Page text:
Wanted: Future Tech
6 min read
25 Jul 2018
6 min read
25 Jul 2018
Technology is getting smarter by the day. With the advent of artificial intelligence (AI) and the Internet of Things (IoT), many industries are experiencing – or at least expecting – a renaissance of sorts.
According to consulting agency Gartner, companies are looking to use AI to enhance their decision making, reinvent business models and ecosystems as well as remake customer experiences. A recent Gartner survey showed that 41% of organisations have already made progress in piloting or adopting AI solutions, and the remaining 59% are still gathering information to hone their AI strategies.
At the same time, IoT keeps spreading like wildfire: Gartner estimates that there will be 21 billion connected sensors and endpoints by the year 2020. This might mean saving billions of dollars in maintenance repair and operation (MRO).
One of the sectors facing these changes head-on is the marine industry. For example, the recent report “Smart maritime technology solutions” by Finnish Maritime Industries and Ministry of Economic Affairs and Employment observes that environmental technologies, digitalisation of shipping and intelligent ships and products are sheer necessities for growth. As automation and robotics change the production of marine solutions, the industry will pursue a “reduce, reuse and recycle” (3R) principle more and more.
Professor Pentti Kujala from Aalto University in Helsinki, Finland was one of the experts contributing to the composing of the report. Kujala believes that “smart marine” means, for example, that digital tools can be brought to bear in the design and production of vessels to improve efficiency. Still, a lot of the current “buzz topics” are the result of a long evolution.
“We’ve had automation on board ships for a long time now, “Kujala says. “The new issue here is improved connectivity from land to sea, which allows remote control.”
He notes that the remote connections are not reliable at all times, but the game-changing potential is certainly there.
“When the remote control is secure, only sky is the limit for possible applications.”
At the same time, the marine industry must stay a step – or preferably ten steps – ahead of the pirate hackers who would gladly hijack robot ships on the high seas.
“For safety reasons, there’s an obvious need for reliable backup systems that are offline,” adds Kujala.
Customer first, customer last
Toby White, Vice President, Digital Engineering at Wärtsilä, perceives customer value to be the driving force in the digital quest. A modern vessel has a huge variety of equipment on it, and introducing modern digital technologies on board means that there is an increasing number of value-added services available, too. According to White, the industry is basically asking customers to procure, manage, and sustain an enormous amount of complexity just to go about their ordinary business – and that’s not fair.
“I believe the biggest driver towards ‘smart marine’ is going to be an overwhelming demand from customers to simplify their lives, to take away this complexity, because ultimately we are much better placed to handle it,” says White. “We at Wärtsilä are the experts on our equipment, we have a broad view of the marine market, and we are the ones who can best advise on how to efficiently operate a vessel as an integrated system.”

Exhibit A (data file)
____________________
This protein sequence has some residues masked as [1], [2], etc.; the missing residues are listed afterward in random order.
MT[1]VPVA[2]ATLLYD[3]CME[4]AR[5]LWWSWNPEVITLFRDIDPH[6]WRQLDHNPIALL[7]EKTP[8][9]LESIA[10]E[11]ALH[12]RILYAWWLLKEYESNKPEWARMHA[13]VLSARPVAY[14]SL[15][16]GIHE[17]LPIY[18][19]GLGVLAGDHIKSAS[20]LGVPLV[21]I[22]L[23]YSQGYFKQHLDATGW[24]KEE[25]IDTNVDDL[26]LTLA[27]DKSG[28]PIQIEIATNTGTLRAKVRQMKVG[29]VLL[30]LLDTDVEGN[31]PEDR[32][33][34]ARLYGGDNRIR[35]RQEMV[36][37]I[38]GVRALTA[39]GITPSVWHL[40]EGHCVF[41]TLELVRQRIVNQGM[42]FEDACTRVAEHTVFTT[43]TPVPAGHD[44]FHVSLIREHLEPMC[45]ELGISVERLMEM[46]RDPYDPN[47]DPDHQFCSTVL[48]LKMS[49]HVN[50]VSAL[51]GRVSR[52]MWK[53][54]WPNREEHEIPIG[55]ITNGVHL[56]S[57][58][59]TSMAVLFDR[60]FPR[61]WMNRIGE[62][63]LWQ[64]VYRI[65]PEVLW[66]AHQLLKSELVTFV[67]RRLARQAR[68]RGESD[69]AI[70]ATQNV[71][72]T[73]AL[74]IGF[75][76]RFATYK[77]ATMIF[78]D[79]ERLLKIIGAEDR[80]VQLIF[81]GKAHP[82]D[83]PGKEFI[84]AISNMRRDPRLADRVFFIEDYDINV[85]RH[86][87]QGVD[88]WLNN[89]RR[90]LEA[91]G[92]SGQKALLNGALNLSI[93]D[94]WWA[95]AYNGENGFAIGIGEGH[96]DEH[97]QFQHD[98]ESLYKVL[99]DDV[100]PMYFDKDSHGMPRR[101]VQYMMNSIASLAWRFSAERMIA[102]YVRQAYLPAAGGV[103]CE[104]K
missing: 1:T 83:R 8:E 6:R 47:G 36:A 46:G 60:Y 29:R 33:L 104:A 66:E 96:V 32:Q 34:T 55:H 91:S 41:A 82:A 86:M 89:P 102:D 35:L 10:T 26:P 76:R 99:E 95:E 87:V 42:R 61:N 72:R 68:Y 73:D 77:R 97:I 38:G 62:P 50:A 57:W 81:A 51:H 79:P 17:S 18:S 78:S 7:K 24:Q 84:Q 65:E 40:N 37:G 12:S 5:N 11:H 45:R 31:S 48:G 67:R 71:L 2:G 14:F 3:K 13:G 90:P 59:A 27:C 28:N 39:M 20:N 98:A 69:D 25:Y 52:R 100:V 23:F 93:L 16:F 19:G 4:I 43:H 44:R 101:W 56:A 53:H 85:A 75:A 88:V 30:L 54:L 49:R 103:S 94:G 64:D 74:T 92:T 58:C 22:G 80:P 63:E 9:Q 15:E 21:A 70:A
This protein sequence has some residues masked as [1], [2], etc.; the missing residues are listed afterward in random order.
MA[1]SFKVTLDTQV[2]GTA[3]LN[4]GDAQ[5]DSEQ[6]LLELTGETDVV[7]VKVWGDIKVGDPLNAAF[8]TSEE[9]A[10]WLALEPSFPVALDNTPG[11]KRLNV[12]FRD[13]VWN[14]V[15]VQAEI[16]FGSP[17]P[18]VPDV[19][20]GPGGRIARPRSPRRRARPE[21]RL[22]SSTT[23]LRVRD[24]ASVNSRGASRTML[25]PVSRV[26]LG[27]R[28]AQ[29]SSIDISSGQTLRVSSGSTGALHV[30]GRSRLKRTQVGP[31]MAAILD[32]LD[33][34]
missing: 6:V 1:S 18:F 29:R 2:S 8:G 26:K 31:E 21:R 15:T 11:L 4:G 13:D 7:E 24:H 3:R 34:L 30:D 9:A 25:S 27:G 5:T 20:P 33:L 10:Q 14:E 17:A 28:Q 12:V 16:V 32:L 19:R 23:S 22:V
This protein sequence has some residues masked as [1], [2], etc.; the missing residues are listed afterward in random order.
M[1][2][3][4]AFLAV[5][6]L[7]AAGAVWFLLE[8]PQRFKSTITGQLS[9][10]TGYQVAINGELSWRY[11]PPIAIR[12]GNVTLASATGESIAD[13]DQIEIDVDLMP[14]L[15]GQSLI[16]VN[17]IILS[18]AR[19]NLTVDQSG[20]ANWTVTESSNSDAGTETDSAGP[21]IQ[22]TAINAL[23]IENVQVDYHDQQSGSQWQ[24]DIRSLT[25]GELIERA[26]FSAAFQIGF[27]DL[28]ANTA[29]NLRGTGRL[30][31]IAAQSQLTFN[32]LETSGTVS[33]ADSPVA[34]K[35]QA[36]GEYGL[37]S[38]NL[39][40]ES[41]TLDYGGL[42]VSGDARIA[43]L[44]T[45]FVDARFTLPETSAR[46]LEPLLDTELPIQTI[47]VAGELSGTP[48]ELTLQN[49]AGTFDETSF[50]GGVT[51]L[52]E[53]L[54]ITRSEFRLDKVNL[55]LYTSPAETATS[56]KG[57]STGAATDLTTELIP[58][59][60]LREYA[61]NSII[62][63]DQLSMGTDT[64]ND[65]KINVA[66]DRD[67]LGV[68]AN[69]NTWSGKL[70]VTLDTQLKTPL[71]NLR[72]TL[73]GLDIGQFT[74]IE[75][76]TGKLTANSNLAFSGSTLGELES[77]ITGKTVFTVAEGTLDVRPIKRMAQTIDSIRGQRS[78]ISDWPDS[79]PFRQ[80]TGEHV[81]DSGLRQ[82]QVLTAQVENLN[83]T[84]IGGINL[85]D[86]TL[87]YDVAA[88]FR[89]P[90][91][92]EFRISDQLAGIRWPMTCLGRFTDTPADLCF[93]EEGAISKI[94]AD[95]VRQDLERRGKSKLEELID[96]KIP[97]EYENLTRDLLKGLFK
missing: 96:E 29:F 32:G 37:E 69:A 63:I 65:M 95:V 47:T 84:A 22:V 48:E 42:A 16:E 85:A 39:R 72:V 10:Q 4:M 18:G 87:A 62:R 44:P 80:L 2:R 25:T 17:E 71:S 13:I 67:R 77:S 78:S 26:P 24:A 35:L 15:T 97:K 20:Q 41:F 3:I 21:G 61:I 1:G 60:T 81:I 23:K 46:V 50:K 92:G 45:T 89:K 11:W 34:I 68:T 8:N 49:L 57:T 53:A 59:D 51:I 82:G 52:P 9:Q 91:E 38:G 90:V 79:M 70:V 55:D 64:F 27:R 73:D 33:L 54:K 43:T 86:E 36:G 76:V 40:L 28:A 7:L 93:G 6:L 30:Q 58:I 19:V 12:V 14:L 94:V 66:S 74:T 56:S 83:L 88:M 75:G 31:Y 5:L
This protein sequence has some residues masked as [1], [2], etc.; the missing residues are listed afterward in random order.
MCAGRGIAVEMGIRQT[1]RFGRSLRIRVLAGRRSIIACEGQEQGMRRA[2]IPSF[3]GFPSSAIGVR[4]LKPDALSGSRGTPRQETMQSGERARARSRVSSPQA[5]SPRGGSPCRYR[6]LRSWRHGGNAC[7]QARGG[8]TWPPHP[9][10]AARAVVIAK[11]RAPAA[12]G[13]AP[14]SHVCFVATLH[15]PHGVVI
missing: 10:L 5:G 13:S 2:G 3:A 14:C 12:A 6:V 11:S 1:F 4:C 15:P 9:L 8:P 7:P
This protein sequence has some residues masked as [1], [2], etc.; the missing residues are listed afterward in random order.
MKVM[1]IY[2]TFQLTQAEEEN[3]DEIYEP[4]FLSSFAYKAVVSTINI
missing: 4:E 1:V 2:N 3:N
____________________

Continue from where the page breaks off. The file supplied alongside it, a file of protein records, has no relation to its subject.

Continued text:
White observes that Wärtsilä is already seeing an increasing demand in certain market segments, for example, with some of the company’s cruise clients. “That trend will only accelerate, as digital technologies continue to evolve, our digital capabilities grow, and the market matures.”
Come together, right now
Looking ahead, White says there is a clear need for integrated solutions: both at the level of how those solutions are presented to customers, and also how the technologies interact.
“This will drive a huge change in how we develop and market our products, and in how our customers see value. It will also drive a need for alignment and co-operation across the whole industry. Neither we nor our competitors can pretend that we are the only players, and our customers will be demanding that we co-operate to make their lives simpler.”
Furthermore, developments in digital technologies will also open up possibilities for products to answer customer needs that aren’t here yet. For example, White expects Augmented Reality (AR) to revolutionise certain aspects of vessel manoeuvring by providing, for example, head-up displays on bridges alerting to the presence of hazards.
“Also, common data acquisition pipelines from multiple pieces of equipment on a vessel – together with advanced analytics – will drive system-level optimisation, allowing us to treat the engine power plant and propulsion systems as a single unit.”
Wärtsilä wants to mix human and machine intelligence with customer understanding to enable smart data-driven solutions. White points out that AI and machine learning can, indeed, bring insight at a scale far beyond human ability, but machines still need training and their insights require analysis and context.
“Wärtsilä’s engineers have deep and abiding expertise in the design and behaviour of our equipment, and that is invaluable. We can’t build machine intelligence without that expertise, and the purpose of machine intelligence is to put more information in the hands of those experts as we deliver customer value.”